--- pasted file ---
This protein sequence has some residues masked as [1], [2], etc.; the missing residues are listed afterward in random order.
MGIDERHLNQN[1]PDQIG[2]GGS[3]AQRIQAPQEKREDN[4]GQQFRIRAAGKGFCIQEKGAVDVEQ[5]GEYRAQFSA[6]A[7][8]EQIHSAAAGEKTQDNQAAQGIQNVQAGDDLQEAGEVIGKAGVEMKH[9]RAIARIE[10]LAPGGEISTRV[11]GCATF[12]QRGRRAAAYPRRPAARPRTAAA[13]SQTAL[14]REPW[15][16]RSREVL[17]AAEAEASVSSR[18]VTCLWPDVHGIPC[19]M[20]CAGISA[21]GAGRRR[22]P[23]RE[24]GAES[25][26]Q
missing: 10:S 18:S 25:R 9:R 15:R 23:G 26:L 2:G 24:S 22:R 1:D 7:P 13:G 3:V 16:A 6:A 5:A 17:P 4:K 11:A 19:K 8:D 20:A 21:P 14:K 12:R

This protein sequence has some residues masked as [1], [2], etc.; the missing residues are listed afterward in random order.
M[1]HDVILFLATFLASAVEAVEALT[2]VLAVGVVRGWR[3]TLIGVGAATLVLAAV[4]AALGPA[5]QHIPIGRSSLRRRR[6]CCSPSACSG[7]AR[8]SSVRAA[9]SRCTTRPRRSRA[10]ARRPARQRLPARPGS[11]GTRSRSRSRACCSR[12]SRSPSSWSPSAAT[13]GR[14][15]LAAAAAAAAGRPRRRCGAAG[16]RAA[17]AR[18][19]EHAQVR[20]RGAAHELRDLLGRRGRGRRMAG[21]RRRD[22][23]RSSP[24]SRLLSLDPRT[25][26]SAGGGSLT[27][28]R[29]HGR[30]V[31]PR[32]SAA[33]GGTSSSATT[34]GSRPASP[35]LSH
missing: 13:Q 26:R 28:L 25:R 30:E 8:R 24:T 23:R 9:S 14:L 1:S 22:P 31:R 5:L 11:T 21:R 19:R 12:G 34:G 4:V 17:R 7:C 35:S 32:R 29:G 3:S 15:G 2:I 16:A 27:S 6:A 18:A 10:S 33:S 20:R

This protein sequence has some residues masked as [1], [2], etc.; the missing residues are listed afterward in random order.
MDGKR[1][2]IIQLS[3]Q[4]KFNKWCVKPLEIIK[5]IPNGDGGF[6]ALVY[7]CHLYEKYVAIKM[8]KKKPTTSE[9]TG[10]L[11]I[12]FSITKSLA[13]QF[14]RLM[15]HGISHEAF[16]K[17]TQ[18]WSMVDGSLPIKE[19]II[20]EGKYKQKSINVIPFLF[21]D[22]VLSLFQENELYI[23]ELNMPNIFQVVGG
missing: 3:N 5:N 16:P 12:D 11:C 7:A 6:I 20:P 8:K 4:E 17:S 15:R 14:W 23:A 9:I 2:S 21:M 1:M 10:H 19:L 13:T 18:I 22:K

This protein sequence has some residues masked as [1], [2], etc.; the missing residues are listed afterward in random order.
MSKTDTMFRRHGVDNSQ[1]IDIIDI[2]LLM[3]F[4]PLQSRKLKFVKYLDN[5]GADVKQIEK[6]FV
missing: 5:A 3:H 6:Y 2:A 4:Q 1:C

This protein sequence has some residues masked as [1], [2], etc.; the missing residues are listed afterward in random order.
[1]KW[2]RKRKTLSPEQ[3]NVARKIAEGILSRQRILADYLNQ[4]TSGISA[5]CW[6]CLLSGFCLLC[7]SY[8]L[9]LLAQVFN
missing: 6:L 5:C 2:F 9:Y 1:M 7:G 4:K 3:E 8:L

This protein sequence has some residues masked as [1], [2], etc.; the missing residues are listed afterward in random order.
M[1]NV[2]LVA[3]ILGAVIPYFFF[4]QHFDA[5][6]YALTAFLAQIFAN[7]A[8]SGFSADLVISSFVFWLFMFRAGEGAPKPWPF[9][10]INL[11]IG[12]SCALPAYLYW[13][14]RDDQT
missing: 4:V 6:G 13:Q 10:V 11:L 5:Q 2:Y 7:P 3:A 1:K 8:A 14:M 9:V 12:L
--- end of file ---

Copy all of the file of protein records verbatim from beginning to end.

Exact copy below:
This protein sequence has some residues masked as [1], [2], etc.; the missing residues are listed afterward in random order.
MGIDERHLNQN[1]PDQIG[2]GGS[3]AQRIQAPQEKREDN[4]GQQFRIRAAGKGFCIQEKGAVDVEQ[5]GEYRAQFSA[6]A[7][8]EQIHSAAAGEKTQDNQAAQGIQNVQAGDDLQEAGEVIGKAGVEMKH[9]RAIARIE[10]LAPGGEISTRV[11]GCATF[12]QRGRRAAAYPRRPAARPRTAAA[13]SQTAL[14]REPW[15][16]RSREVL[17]AAEAEASVSSR[18]VTCLWPDVHGIPC[19]M[20]CAGISA[21]GAGRRR[22]P[23]RE[24]GAES[25][26]Q
missing: 10:S 18:S 25:R 9:R 15:R 23:G 26:L 2:G 24:S 22:R 1:D 7:P 13:G 3:V 16:A 6:A 5:A 17:P 4:K 11:A 19:K 8:D 20:A 21:P 14:K 12:R

This protein sequence has some residues masked as [1], [2], etc.; the missing residues are listed afterward in random order.
M[1]HDVILFLATFLASAVEAVEALT[2]VLAVGVVRGWR[3]TLIGVGAATLVLAAV[4]AALGPA[5]QHIPIGRSSLRRRR[6]CCSPSACSG[7]AR[8]SSVRAA[9]SRCTTRPRRSRA[10]ARRPARQRLPARPGS[11]GTRSRSRSRACCSR[12]SRSPSSWSPSAAT[13]GR[14][15]LAAAAAAAAGRPRRRCGAAG[16]RAA[17]AR[18][19]EHAQVR[20]RGAAHELRDLLGRRGRGRRMAG[21]RRRD[22][23]RSSP[24]SRLLSLDPRT[25][26]SAGGGSLT[27][28]R[29]HGR[30]V[31]PR[32]SAA[33]GGTSSSATT[34]GSRPASP[35]LSH
missing: 13:Q 26:R 28:L 25:R 30:E 8:R 24:T 23:R 9:S 14:L 1:S 22:P 31:R 5:L 11:T 21:R 19:R 12:G 34:G 4:V 17:R 7:C 35:S 32:R 29:G 3:S 15:G 2:I 16:A 27:S 6:A 18:A 10:S 33:S 20:R

This protein sequence has some residues masked as [1], [2], etc.; the missing residues are listed afterward in random order.
MDGKR[1][2]IIQLS[3]Q[4]KFNKWCVKPLEIIK[5]IPNGDGGF[6]ALVY[7]CHLYEKYVAIKM[8]KKKPTTSE[9]TG[10]L[11]I[12]FSITKSLA[13]QF[14]RLM[15]HGISHEAF[16]K[17]TQ[18]WSMVDGSLPIKE[19]II[20]EGKYKQKSINVIPFLF[21]D[22]VLSLFQENELYI[23]ELNMPNIFQVVGG
missing: 3:N 5:N 16:P 12:D 11:C 7:A 6:I 20:P 8:K 4:E 17:S 15:R 14:W 23:A 9:I 2:S 21:M 1:M 10:H 19:L 13:T 18:I 22:K

This protein sequence has some residues masked as [1], [2], etc.; the missing residues are listed afterward in random order.
MSKTDTMFRRHGVDNSQ[1]IDIIDI[2]LLM[3]F[4]PLQSRKLKFVKYLDN[5]GADVKQIEK[6]FV
missing: 5:A 3:H 6:Y 2:A 4:Q 1:C

This protein sequence has some residues masked as [1], [2], etc.; the missing residues are listed afterward in random order.
[1]KW[2]RKRKTLSPEQ[3]NVARKIAEGILSRQRILADYLNQ[4]TSGISA[5]CW[6]CLLSGFCLLC[7]SY[8]L[9]LLAQVFN
missing: 6:L 5:C 2:F 9:Y 1:M 7:G 4:K 3:E 8:L

This protein sequence has some residues masked as [1], [2], etc.; the missing residues are listed afterward in random order.
M[1]NV[2]LVA[3]ILGAVIPYFFF[4]QHFDA[5][6]YALTAFLAQIFAN[7]A[8]SGFSADLVISSFVFWLFMFRAGEGAPKPWPF[9][10]INL[11]IG[12]SCALPAYLYW[13][14]RDDQT
missing: 4:V 6:G 13:Q 10:V 11:L 5:Q 2:Y 7:P 3:A 1:K 8:A 14:M 9:V 12:L